Password-pilfering app exposes weakness in iOS and Android vetting process

Highlighting crucial weaknesses in Apple's and Google's processes for admitting new titles into their competing app stores, both companies have ejected a third-party Instagram app after discovering it probably pilfered user passwords and pictures.

InstaAgent, as the app was called, marketed itself as a program that tracked people who visited a user's Instagram account. It had between 100,000 and 500,000 downloads from Google's Play Store and was in the top charts of the iOS App Store. But behind the scenes, an app developer said earlier this week, the app sent users' Instagram login credentials to a server controlled by the InstaAgent developer. Google was the first to pull the app. Apple later followed.

According to a blog post published Thursday by the iOS developer:

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Pay or we’ll knock your site offline—DDoS-for-ransom attacks surge

A number of sites have been hit by distributed denial-of-service attacks over the past week. Strong enough to knock some of them offline for days at a time, these DDoS attacks have been launched by extortionists demanding thousands of dollars in ransom money.

One of the latest sites to be targeted is FastMail. In a blog post published Wednesday, the Australian e-mail provider said it was hit by a wave of data assaults on Sunday that were soon followed by e-mails demanding a payment of 20 Bitcoins, worth about $6,600 at current exchange rates. Other services reporting similar shakedowns include Hushmail, Runbox, and VFEMail. As Ars reported last week, ProtonMail paid a $6,000 ransom only to be taken out by a new round of attacks. Zoho also reported a week-long struggle to beat back DDoS attackers but made no mention of receiving a ransom demand.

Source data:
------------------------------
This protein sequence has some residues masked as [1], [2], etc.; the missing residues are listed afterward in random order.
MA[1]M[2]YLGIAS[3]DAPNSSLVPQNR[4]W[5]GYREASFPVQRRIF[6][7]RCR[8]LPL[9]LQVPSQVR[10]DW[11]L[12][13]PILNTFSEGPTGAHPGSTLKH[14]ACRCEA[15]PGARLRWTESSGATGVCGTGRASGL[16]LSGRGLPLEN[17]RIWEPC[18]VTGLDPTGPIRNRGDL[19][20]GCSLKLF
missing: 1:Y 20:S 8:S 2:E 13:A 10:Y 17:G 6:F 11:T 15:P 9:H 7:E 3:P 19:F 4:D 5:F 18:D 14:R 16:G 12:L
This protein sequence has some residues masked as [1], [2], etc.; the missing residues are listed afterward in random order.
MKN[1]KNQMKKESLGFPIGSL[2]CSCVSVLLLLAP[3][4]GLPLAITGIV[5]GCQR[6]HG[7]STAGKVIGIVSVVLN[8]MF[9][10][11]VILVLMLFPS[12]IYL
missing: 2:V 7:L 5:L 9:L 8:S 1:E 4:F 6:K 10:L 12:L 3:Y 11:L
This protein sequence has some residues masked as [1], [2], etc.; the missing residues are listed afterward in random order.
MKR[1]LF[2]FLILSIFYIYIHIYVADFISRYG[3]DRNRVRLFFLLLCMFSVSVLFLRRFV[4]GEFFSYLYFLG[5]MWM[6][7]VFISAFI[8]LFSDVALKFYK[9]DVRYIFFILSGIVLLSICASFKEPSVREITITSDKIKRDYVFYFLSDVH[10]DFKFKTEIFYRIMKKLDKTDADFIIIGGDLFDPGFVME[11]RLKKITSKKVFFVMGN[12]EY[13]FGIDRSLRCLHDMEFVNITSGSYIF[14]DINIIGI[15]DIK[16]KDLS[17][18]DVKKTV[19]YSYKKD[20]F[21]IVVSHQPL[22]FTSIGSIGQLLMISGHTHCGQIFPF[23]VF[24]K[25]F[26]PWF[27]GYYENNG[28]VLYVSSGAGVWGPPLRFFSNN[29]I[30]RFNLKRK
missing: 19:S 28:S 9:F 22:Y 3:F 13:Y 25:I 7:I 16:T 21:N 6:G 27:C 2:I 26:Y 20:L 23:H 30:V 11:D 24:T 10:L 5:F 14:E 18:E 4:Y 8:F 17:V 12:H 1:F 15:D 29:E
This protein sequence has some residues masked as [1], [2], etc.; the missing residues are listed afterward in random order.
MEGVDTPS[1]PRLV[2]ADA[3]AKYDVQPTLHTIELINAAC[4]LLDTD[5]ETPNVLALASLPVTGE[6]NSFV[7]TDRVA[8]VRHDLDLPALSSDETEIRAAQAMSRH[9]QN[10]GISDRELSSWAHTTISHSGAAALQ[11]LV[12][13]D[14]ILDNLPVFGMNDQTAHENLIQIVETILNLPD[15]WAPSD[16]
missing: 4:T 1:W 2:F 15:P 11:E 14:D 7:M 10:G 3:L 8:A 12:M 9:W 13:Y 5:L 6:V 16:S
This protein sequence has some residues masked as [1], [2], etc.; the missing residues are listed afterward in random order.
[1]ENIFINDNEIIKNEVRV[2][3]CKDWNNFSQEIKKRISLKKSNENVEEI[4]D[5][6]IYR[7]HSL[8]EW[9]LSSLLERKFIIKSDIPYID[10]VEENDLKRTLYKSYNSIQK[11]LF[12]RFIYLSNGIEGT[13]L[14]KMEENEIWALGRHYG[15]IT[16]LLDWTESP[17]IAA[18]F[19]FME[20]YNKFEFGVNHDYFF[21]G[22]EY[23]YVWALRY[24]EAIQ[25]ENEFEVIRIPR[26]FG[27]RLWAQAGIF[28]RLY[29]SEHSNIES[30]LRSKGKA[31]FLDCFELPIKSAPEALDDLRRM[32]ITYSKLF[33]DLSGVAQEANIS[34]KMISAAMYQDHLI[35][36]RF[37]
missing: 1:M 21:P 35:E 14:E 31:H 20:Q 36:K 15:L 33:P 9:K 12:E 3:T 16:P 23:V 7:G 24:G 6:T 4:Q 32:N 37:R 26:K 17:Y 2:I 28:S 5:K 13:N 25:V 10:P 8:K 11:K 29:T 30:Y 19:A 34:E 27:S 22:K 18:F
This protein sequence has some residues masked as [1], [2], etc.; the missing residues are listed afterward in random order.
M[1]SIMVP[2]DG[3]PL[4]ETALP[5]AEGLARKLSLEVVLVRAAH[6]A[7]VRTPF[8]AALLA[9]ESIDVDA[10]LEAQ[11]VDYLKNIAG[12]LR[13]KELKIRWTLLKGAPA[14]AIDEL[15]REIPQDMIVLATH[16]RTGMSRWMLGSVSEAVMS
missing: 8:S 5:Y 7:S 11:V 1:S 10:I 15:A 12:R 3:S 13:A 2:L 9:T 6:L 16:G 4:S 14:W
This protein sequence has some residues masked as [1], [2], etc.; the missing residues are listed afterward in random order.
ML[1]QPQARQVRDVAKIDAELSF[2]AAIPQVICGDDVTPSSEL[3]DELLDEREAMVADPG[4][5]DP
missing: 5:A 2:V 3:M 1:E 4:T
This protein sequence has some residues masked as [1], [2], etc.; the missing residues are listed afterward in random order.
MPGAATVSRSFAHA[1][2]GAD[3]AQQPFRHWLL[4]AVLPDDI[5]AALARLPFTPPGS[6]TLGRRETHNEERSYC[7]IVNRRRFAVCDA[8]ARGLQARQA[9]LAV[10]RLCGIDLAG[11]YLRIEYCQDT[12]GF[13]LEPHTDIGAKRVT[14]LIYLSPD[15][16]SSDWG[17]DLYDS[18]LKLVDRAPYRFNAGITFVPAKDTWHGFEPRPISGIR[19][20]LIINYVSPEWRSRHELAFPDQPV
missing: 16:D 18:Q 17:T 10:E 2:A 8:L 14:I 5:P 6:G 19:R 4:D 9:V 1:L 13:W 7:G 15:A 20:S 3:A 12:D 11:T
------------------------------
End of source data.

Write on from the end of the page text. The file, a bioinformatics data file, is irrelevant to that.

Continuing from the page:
"The attackers have demanded a ransom, which we will not pay, and have promised an increase in the intensity of the attacks," Hushmail wrote in their advisory, which was published last Friday. "As such we expect that there will be continued attacks, which may result in further interruptions in service. We are continuing to improve our protection against these attacks, and have filed a criminal complaint with the relevant authorities."

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Why the attack on Tor matters

(credit: Aurich Lawson / Thinkstock)

This post was originally published on the blog A Few Thoughts on Cryptographic Engineering. Matthew Green is a cryptographer and professor at Johns Hopkins University who has designed and analyzed cryptographic systems used in wireless networks, payment systems and digital content protection platforms.

On Wednesday, Motherboard posted a court document filed in a prosecution against a Silk Road 2.0 user indicating that the user had been de-anonymized on the Tor network thanks to research conducted by a "university-based research institute."

As Motherboard pointed out, the timing of this research lines up with an active attack on the Tor network that was discovered and publicized in July 2014. Moreover, the details of that attack were eerily similar to the abstract of a (withdrawn) BlackHat presentation submitted by two researchers at the CERT division of Carnegie Mellon University (CMU).

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